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Why has Japan not intervened yet to support yen?

Published 07/11/2024, 12:53 AM
Updated 07/11/2024, 09:26 AM
© Reuters. FILE PHOTO: Holograms, which show different images and colours depending on the angle at which they are viewed, are seen on the new Japanese 5,000 yen banknote as the new note is displayed at a currency museum of the Bank of Japan, on the day the new note

SINGAPORE/TOKYO (Reuters) - The yen has been sliding to fresh 38-year lows day by day, with market participants on alert for Japanese authorities to step in again, as they did in March, to defend the currency.

But a few factors might explain their restraint.


Massive interest rate differentials between the U.S. and Japan have been weighing the yen down, putting monetary policy at the centre of the currency's woes.

With the Federal Reserve signalling it is close to cutting rates and the Bank of Japan intent on slowly raising its rates from near zero this year, the wide 5 percentage point spread between dollar and yen interest rates should shrink eventually, helping arrest if not reverse the yen's depreciation.

    Any respite for the yen could be limited, however, as rate hikes in Japan are expected to be small and delivered at a gradual pace. The BOJ wants to support economic growth underpinned by solid gains in wages and sustainable inflation.


Slow monetary tightening will help cement the yen's popularity for 'carry' trades - where a currency with low interest rates is borrowed to invest in a currency with higher yields.

Yen-funded carry trades in U.S. Treasuries, for example, yield nearly 6% - a mighty incentive for market participants that is hard for Japan to counter.

Net short speculative positions in yen are at a 17-year high of 184,223 contracts, data from the Commodity Futures Trading Commission shows.

An inverted U.S. yield curve has also fuelled dollar investments into Japanese bonds and that carry trade could also unwind when the Fed cuts rates.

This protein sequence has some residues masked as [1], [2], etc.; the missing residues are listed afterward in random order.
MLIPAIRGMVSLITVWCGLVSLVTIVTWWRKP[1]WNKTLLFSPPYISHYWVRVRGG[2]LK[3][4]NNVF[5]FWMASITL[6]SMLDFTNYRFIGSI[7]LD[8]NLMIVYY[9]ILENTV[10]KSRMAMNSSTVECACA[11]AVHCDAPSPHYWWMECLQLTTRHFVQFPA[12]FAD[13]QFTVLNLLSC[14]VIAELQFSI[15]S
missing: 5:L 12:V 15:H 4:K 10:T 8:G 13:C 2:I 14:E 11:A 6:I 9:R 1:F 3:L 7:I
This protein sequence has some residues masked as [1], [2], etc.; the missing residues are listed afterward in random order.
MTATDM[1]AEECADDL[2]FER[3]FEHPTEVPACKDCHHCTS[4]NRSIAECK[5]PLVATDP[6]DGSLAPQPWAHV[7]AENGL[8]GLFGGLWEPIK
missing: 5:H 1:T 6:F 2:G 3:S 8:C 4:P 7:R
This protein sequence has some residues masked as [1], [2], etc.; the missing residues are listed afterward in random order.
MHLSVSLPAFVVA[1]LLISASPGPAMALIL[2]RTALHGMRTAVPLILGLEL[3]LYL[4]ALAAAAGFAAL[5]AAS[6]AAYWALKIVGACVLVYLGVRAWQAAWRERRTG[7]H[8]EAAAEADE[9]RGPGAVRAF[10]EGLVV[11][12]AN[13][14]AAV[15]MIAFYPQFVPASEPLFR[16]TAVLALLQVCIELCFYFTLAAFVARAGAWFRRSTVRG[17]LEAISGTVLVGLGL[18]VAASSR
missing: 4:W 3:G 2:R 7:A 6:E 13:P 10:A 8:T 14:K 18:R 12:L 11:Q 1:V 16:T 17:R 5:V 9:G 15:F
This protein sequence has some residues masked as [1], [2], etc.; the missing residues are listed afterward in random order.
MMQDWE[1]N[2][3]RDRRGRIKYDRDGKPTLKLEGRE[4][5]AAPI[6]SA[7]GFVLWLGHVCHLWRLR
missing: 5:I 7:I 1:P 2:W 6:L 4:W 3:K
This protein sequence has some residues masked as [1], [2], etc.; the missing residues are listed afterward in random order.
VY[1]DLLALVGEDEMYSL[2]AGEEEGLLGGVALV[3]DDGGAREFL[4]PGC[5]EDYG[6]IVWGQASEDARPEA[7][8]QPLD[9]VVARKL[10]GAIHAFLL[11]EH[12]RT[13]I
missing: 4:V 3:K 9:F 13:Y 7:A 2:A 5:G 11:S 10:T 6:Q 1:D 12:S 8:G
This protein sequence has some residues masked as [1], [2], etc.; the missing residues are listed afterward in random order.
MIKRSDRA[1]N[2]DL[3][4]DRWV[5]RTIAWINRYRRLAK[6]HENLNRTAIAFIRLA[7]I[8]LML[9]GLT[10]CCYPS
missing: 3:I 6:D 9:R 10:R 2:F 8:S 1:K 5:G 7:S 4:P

The flipside of the yen's weakness is the dollar's stubborn strength on the back of a robust U.S. economy.

Nary a week goes by without the release of blockbuster figures for U.S. jobs or inflation casting a long shadow over markets. The ever-present risk of a surprise sending the dollar higher is an uncomfortable environment for currency intervention.


Although the weak yen remains deeply unpopular with the Japanese public - featuring regularly as a topic on TV news shows and newspaper front pages - the pain it induces may be blunted somewhat by record highs for local stocks and the fastest wage growth in 33 years.

It's also harder to find the sort of anger that in late 2022 triggered Japan's first dollar-selling intervention since 1998. Instead, it has been largely replaced with a grudging acceptance that a super soft currency is part of the country's current reality.

Additionally, Tokyo wouldn't make another massive foray into the market without getting the nod from Washington first. This is particularly true after getting put back on the Treasury's watchlist for potential currency manipulators.

That said, the domestic impetus to act may rise as the ruling party's internal leadership election approaches in September.


While markets know Japan has the firepower to move again - foreign reserves stand at a whopping $1.23 trillion - two interventions since September including the $62 billion-odd outlay for the latest March round of dollar selling - have had little impact.

© Reuters. FILE PHOTO: Holograms, which show different images and colours depending on the angle at which they are viewed, are seen on the new Japanese 5,000 yen banknote as the new note is displayed at a currency museum of the Bank of Japan, on the day the new notes of 10,000 yen, 5,000 yen and 1,000 yen went into circulation, in Tokyo, Japan July 3, 2024. REUTERS/Issei Kato/Pool/File Photo

Finance ministry officials have been repeating warnings that they stand ready to act and, for now, the jawboning has kept yen movements relatively small, slow and steady.

(This story has been corrected to fix the direction of Fed policy to 'cuts,' instead of 'raises,' in paragraph 9)

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